June 15, 2004,
Even as the Islamic Regime of Iran accelerated the number of arrests, tortures, and death sentences it carried out, on May 29, the World Bank awarded it with two loans totaling $369 million. As justification for granting the loans, the World Bank claims they were awarded to help the people of Iran. "In many countries we have enfranchised civil societies," the Bank's president, James D. Wolfensohn said at a luncheon. "Should we stop doing that and wait until we had perfect countries before we lend?"
Wolfensohn added: "The easiest thing for me, for the Bank, would be to say, just wait until these countries are democratic, but that is impracticable. The bank is not the United Nations. Its goal is economic development. Sometimes this must go hand in hand with democratic development."
These are fair points, but surely Wolfensohn is aware that in Iran, 70 percent of non-oil revenue and 50 percent of the economy is controlled by the "tax-exempt organizations" (bonyaads), which are accountable only to the Supreme Leader. The people of Iran, in other words, will not benefit from these loans.
Since May 2000, Iran has borrowed $801 million from the World Bank and another $276 million has been approved for two more projects.
Based on information provided by the Bureau of International Information Programs of the U.S. State Department, the U.S. has always opposed World Bank's assistance to Iran, but has been unsuccessful to block the approval of the loans to that country in recent years, mainly because other large Bank shareholders have sought to increase their engagement with Iran.
"I want to assure you that the Treasury Department and the U.S. Executive Director at the World Bank, while not fully successful, have consistently and actively sought to block all proposals for World Bank Group assistance to Iran," Deputy Assistant Secretary of the Treasury William Schuerch said in his October 29 testimony before a panel of the U.S. House of Representatives.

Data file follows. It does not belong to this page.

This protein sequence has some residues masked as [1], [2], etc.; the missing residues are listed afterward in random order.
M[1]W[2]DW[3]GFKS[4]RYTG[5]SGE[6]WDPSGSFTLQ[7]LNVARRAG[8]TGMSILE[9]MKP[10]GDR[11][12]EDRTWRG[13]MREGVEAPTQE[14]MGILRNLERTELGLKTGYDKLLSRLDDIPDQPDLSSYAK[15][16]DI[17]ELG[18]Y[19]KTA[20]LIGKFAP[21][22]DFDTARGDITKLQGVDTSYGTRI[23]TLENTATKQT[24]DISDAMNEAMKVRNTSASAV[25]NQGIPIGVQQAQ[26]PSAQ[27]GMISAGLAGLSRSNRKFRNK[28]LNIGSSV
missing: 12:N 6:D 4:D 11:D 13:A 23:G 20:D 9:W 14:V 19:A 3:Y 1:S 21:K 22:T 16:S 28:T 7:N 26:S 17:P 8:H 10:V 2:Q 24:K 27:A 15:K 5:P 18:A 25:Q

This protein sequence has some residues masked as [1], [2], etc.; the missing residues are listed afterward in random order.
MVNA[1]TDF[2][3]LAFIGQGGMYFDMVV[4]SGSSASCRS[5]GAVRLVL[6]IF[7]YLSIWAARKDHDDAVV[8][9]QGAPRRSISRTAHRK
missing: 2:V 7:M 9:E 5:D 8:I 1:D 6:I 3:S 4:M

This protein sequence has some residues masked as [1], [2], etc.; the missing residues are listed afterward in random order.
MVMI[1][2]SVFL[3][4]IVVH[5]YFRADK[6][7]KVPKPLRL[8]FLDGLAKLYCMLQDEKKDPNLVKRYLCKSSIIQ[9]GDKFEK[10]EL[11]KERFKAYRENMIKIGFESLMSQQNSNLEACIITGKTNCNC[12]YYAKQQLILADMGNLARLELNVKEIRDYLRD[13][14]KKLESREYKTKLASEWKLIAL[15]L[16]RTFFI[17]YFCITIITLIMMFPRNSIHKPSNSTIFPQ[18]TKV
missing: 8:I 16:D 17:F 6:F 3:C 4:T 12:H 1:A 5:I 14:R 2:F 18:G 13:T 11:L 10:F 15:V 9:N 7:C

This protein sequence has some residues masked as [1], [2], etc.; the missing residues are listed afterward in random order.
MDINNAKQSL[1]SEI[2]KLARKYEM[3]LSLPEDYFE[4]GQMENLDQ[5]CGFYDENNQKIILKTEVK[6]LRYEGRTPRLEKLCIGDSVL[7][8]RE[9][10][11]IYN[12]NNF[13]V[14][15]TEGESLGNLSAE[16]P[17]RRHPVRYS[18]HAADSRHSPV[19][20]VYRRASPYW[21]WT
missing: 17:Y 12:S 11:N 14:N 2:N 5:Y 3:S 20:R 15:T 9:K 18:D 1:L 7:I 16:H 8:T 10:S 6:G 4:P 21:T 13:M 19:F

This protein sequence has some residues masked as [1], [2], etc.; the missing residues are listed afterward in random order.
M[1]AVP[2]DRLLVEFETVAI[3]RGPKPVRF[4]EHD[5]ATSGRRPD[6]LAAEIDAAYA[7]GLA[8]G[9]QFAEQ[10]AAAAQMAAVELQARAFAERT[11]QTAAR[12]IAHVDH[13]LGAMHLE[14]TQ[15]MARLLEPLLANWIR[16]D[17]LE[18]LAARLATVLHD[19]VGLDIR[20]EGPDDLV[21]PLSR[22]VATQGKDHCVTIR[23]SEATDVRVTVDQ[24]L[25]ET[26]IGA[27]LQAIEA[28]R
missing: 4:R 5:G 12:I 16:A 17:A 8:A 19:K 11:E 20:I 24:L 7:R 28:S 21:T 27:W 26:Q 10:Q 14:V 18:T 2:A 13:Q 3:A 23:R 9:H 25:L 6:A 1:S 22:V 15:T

Although the United States is the Bank's largest shareholder, with a voting share of 16.4 percent, it cannot block lending decisions without support from other major member-countries, Schuerch said.
He said that from July 1993 to May 2000 the Group of Seven (G-7) worked together to stop lending to Iran, but added that this consensus unraveled when some members notably, European ones began supporting reengagement with Iran.
"Some of this reengagement was due to their expressed view that engaging with Iran's 'reformers' would support them in their efforts against Iran's hardliners a view which is still evident as the Europeans negotiate with Iran over their nuclear program," Schuerch explained.
However, the need of the Islamic Regime to stabilize its bankrupt economy is not going to be satisfied by these loans. A recent International Monetary Fund (IMF) report on the Iranian economy predicted that Iran needs to mobilize $4 billion a year in foreign loans and in direct investments if it is to achieve a level of growth that stabilizes unemployment.
There is a lot at stake for the World Bank, as we expect more loans to be awarded to Iran in the future. But, the World Bank should realize that supporting the present regime by granting loans is to ignore the will of the people of Iran. The World Bank should know that as the people of Iran do not recognize this regime as their legitimate representative, and as these loans will mostly be used to support the mischief of the regime (such as acquiring weapon of mass destruction or sending terrorists across the border to Iraq), and because they are not the beneficiary of these loans, the World Bank is putting its investments at a great risk.
Every tyrant regime including this one comes to an end. The World Bank should have the vision of the future that, when the people of Iran have freed themselves from this monstrous regime, Iran under its future democratic government will not have any responsibility to pay back these loans.
Mohammad Parvin is an adjunct professor at the California State University and director of the Mission for Establishing Human Rights in Iran.
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